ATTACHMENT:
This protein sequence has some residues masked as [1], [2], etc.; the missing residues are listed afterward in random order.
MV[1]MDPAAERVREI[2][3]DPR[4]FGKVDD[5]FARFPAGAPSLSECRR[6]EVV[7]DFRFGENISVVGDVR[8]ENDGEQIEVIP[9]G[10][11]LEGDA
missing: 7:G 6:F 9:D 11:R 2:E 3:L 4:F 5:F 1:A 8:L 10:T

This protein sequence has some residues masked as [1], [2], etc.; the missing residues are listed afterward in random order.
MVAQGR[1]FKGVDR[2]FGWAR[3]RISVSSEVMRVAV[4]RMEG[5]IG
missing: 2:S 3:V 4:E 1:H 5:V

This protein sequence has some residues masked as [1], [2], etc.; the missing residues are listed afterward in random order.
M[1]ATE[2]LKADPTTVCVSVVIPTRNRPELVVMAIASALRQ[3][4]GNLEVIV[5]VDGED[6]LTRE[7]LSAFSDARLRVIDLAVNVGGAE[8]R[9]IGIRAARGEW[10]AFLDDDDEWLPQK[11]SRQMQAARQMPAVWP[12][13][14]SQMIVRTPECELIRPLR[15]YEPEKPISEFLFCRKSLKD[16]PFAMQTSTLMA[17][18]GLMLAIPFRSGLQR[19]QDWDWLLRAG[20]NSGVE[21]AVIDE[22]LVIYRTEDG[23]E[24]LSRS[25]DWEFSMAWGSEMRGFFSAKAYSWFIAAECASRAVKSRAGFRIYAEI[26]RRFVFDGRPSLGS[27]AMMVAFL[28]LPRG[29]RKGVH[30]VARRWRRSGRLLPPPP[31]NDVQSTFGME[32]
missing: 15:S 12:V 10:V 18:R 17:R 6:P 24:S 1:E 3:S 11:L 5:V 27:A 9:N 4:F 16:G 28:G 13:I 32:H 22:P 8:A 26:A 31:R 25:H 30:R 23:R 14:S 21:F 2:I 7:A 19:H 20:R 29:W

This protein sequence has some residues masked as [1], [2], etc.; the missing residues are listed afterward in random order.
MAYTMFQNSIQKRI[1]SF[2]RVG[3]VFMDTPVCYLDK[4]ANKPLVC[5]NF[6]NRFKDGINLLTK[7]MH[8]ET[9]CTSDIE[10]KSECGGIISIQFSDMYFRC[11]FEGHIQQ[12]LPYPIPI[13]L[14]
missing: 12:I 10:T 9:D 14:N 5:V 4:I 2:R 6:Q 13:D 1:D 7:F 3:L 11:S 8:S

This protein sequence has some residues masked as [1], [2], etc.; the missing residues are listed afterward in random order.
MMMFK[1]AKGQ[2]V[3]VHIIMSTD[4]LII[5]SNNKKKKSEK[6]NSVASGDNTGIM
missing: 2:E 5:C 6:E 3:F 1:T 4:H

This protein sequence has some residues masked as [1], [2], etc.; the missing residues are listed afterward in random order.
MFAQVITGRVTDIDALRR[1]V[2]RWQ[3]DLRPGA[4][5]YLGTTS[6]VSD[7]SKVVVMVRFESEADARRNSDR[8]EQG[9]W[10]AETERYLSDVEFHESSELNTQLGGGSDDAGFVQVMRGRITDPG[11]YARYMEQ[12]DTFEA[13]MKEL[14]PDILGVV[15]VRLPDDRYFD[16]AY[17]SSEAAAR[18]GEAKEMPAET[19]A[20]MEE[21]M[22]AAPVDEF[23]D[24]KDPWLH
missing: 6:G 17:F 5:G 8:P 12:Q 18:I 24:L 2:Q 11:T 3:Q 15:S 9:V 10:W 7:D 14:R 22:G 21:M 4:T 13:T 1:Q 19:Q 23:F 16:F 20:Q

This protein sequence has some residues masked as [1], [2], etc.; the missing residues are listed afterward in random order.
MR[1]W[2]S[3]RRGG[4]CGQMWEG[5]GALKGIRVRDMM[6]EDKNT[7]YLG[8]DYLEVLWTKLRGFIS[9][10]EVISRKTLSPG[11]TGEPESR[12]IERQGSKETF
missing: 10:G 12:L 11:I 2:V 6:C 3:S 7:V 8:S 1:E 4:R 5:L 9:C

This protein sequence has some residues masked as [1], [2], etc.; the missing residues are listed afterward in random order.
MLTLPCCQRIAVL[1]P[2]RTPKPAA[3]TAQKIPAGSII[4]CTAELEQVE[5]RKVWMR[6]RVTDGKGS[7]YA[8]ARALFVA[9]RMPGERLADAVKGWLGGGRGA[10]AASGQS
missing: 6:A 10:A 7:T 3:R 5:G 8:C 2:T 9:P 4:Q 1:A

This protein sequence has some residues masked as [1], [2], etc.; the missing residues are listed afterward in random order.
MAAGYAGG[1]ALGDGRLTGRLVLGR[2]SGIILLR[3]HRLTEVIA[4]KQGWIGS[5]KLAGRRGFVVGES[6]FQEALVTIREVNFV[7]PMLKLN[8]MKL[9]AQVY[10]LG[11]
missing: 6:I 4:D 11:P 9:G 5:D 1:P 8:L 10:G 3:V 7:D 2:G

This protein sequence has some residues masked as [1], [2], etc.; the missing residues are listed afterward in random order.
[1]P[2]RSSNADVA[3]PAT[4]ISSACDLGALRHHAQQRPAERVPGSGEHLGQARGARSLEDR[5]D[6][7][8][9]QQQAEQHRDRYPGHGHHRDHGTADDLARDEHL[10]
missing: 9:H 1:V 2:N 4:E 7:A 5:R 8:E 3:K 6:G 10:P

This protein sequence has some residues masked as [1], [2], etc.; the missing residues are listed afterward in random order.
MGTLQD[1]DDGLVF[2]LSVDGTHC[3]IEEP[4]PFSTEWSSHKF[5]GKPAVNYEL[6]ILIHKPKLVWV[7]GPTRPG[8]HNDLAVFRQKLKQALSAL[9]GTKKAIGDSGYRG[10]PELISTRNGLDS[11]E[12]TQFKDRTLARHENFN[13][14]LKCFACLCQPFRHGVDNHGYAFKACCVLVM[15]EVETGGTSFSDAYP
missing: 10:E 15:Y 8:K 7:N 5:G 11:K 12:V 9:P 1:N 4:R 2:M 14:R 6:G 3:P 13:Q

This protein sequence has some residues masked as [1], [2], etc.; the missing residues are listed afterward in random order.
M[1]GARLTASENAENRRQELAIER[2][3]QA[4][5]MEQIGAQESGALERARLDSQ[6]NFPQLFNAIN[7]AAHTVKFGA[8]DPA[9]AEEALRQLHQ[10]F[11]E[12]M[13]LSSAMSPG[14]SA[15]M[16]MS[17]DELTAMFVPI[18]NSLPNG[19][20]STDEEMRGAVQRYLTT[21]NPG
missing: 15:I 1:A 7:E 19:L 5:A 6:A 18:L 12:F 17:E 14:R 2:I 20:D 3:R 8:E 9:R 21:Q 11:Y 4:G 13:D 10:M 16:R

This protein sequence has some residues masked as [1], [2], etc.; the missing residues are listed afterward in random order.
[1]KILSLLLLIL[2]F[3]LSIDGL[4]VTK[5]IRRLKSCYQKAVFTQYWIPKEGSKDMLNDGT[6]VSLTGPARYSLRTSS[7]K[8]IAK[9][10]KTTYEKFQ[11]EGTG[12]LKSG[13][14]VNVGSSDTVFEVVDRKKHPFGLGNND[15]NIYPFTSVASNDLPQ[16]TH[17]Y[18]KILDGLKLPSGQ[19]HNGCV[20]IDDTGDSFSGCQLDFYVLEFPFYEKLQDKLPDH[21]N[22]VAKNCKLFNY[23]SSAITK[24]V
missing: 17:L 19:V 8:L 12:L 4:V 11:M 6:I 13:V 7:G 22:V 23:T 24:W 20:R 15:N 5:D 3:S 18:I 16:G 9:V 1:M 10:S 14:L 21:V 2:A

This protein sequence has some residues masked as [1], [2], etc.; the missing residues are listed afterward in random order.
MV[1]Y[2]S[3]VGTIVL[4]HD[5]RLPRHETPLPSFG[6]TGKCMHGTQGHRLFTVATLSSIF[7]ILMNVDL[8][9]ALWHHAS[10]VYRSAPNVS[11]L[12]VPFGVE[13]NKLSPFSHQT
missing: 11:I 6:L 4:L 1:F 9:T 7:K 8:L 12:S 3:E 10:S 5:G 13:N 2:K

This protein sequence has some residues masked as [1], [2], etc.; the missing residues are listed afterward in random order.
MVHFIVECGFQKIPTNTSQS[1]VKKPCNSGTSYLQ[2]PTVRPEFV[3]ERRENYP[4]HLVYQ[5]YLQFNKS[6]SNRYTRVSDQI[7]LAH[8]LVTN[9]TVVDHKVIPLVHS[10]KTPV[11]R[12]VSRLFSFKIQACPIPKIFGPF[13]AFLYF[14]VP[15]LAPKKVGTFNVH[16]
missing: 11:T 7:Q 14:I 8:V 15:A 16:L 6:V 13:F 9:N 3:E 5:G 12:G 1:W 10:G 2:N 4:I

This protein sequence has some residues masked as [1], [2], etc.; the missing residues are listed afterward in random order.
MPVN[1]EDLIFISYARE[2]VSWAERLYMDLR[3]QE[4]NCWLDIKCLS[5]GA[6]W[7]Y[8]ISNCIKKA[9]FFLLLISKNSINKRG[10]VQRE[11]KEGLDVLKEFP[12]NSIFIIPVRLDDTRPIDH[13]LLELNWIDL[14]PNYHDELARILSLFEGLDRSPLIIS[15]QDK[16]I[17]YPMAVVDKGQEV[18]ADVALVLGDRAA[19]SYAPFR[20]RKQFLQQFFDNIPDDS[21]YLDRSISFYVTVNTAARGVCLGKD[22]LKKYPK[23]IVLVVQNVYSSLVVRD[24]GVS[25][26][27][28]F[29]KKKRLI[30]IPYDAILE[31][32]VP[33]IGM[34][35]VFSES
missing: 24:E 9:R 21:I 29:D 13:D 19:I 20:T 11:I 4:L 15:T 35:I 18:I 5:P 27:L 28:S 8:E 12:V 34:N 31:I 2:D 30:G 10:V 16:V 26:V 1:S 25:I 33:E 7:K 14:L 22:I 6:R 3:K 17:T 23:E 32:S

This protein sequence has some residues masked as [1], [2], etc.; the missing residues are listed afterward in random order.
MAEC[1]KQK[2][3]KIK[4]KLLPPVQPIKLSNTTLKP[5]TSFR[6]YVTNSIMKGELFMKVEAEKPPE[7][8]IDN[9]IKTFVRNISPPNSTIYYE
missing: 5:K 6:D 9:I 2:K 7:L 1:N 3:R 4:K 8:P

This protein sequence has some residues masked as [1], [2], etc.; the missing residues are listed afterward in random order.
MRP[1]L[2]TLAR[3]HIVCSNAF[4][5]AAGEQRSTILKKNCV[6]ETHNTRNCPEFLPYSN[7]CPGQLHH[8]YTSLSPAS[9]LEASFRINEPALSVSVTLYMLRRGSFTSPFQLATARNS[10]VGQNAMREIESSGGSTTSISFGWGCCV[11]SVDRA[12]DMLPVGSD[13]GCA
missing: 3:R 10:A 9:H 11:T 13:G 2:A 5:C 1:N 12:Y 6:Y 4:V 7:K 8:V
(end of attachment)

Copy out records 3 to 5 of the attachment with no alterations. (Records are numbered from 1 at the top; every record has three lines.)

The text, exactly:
This protein sequence has some residues masked as [1], [2], etc.; the missing residues are listed afterward in random order.
M[1]ATE[2]LKADPTTVCVSVVIPTRNRPELVVMAIASALRQ[3][4]GNLEVIV[5]VDGED[6]LTRE[7]LSAFSDARLRVIDLAVNVGGAE[8]R[9]IGIRAARGEW[10]AFLDDDDEWLPQK[11]SRQMQAARQMPAVWP[12][13][14]SQMIVRTPECELIRPLR[15]YEPEKPISEFLFCRKSLKD[16]PFAMQTSTLMA[17][18]GLMLAIPFRSGLQR[19]QDWDWLLRAG[20]NSGVE[21]AVIDE[22]LVIYRTEDG[23]E[24]LSRS[25]DWEFSMAWGSEMRGFFSAKAYSWFIAAECASRAVKSRAGFRIYAEI[26]RRFVFDGRPSLGS[27]AMMVAFL[28]LPRG[29]RKGVH[30]VARRWRRSGRLLPPPP[31]NDVQSTFGME[32]
missing: 15:S 12:V 10:V 18:R 17:R 6:P 24:S 1:E 3:S 11:L 5:V 27:A 9:N 4:F 16:G 28:G 13:I 32:H 22:P 8:A 26:A 31:R 25:H 30:R 23:R 14:S 21:F 2:I 7:A 19:H 20:R 29:W

This protein sequence has some residues masked as [1], [2], etc.; the missing residues are listed afterward in random order.
MAYTMFQNSIQKRI[1]SF[2]RVG[3]VFMDTPVCYLDK[4]ANKPLVC[5]NF[6]NRFKDGINLLTK[7]MH[8]ET[9]CTSDIE[10]KSECGGIISIQFSDMYFRC[11]FEGHIQQ[12]LPYPIPI[13]L[14]
missing: 12:I 10:T 9:D 14:N 5:V 4:I 2:R 6:Q 13:D 1:D 7:F 3:L 11:S 8:S

This protein sequence has some residues masked as [1], [2], etc.; the missing residues are listed afterward in random order.
MMMFK[1]AKGQ[2]V[3]VHIIMSTD[4]LII[5]SNNKKKKSEK[6]NSVASGDNTGIM
missing: 2:E 5:C 6:E 3:F 1:T 4:H